So, what exactly is remote management?

Remote management is about putting your trust in others. However, this does not mean that the team simply carries on without you! Your role is not to control, but to lead, to ensure business continuity. A leader should be skilled in identifying relevant indicators for weekly reporting. They must schedule operational and non-operational meetings via video or conference call, to maintain a social connection. 

Remote management should be seen as an opportunity to find out about the initiatives and ideas of those employees who are the shyest in face-to-face meetings, not usually daring to speak up. It is about creating cohesion in the team when faced with restrictions and risk. Lockdown has provided a valuable opportunity for training in team-building! But did you take it?

For employees

With regard to employees, we have had the privilege of reading a lot of feedback from staff in lockdown. According to RTL, more than 40% of private-sector employees have adapted well to teleworking during the Covid-19 crisis. For some, it has even been an opportunity to discover new skills as comedians, philosophers, sociologists or leaders. However, many had to go through various stages until they were able to set the right boundaries from their work. In some cases, this took several weeks to achieve.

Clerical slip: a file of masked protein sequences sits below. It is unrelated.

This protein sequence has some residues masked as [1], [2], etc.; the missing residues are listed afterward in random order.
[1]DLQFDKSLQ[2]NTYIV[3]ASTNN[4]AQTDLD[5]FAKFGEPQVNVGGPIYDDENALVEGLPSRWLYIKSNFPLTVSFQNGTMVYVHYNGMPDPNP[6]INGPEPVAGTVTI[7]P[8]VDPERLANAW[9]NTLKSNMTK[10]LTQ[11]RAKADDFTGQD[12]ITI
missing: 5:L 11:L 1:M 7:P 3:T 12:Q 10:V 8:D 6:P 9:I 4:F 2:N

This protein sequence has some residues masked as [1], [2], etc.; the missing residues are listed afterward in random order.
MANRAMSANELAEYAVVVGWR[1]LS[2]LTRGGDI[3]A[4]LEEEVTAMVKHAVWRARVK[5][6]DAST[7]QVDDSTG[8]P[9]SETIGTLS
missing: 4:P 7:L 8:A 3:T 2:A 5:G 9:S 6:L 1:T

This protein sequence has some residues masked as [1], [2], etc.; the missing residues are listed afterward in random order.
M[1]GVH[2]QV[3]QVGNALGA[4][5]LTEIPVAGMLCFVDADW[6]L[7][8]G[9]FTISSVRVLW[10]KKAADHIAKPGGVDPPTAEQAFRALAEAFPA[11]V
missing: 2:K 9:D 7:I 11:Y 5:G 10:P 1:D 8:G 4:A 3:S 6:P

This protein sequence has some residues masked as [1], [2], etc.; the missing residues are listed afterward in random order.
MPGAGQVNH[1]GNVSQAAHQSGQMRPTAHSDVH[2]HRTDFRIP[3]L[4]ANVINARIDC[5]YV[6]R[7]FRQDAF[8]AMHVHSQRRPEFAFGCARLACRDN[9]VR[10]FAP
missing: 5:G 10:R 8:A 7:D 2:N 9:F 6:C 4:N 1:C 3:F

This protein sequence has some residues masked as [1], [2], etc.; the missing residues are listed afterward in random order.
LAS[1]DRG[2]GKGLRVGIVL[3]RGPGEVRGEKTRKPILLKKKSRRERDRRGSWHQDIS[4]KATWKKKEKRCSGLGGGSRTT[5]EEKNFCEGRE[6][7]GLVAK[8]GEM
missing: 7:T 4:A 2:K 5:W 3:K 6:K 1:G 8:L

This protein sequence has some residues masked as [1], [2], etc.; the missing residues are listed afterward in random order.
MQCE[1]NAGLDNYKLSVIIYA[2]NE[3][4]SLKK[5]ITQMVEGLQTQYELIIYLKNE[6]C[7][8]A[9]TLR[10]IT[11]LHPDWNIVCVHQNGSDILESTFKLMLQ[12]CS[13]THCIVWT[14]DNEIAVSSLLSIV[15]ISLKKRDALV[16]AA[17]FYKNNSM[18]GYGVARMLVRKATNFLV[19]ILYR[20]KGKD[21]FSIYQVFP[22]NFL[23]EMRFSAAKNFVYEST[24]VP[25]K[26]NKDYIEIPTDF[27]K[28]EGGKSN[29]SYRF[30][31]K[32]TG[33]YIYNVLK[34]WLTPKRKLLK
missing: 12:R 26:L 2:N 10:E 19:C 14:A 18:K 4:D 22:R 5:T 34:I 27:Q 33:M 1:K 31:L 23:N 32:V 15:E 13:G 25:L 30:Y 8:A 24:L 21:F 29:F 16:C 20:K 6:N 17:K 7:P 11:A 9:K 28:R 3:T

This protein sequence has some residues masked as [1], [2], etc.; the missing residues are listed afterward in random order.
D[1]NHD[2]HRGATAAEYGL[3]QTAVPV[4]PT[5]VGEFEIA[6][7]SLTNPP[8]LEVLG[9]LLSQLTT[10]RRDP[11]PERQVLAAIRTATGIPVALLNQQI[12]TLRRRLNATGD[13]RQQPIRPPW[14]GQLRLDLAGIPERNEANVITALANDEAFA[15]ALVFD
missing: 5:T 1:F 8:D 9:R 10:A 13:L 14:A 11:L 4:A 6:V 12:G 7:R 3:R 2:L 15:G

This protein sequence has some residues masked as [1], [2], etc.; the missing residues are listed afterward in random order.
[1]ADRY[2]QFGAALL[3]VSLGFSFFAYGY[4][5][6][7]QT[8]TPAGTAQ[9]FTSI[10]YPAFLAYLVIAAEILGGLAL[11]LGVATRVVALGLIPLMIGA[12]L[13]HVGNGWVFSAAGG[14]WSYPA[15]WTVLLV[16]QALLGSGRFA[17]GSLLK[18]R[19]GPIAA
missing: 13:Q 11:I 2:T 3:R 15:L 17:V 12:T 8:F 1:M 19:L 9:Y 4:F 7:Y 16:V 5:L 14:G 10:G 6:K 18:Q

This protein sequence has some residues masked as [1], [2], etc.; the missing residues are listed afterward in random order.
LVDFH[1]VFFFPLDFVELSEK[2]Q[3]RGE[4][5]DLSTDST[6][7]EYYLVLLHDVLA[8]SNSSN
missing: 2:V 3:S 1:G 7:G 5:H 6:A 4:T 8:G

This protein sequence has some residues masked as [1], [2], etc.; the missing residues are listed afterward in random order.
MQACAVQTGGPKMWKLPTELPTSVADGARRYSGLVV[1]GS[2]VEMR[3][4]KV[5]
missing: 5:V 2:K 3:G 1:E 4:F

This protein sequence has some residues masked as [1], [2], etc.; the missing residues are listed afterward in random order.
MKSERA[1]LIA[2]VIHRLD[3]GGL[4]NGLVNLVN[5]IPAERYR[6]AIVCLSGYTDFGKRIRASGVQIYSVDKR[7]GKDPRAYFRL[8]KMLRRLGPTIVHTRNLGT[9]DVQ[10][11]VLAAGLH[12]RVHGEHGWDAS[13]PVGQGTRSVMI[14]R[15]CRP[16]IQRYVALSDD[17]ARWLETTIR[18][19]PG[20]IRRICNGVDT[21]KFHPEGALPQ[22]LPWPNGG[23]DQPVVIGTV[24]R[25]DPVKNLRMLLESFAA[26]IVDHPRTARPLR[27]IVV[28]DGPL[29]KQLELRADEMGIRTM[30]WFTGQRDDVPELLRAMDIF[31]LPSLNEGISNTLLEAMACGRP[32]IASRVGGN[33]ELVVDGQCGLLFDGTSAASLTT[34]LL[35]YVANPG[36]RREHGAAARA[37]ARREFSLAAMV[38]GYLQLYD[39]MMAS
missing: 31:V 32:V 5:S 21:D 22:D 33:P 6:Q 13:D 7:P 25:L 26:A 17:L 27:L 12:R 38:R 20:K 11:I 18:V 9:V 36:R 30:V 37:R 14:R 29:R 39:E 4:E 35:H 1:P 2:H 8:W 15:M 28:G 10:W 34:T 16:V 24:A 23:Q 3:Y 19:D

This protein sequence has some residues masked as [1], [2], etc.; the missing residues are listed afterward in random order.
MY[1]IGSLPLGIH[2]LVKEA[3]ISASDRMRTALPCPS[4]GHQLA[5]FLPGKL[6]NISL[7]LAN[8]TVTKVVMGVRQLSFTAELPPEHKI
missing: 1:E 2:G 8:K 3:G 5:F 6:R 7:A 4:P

Guilt and self-control

It is common for those who are teleworking to experience a sense of guilt. This means that employees often put pressure on themselves, feeling that they must be available at all times. Employees who might usually take a coffee break each morning with their colleagues when on site, may refrain from doing the same thing at home because their manager takes advantage of this much-needed break to call via Skype or Teams to discuss the latest issue. Simply seeing an “absent” status appear in a collaborative work app can become an obsession for some of the most conscientious teleworkers, to the point where they do not dare to stop moving their mouse around their makeshift desk in the middle of the living room.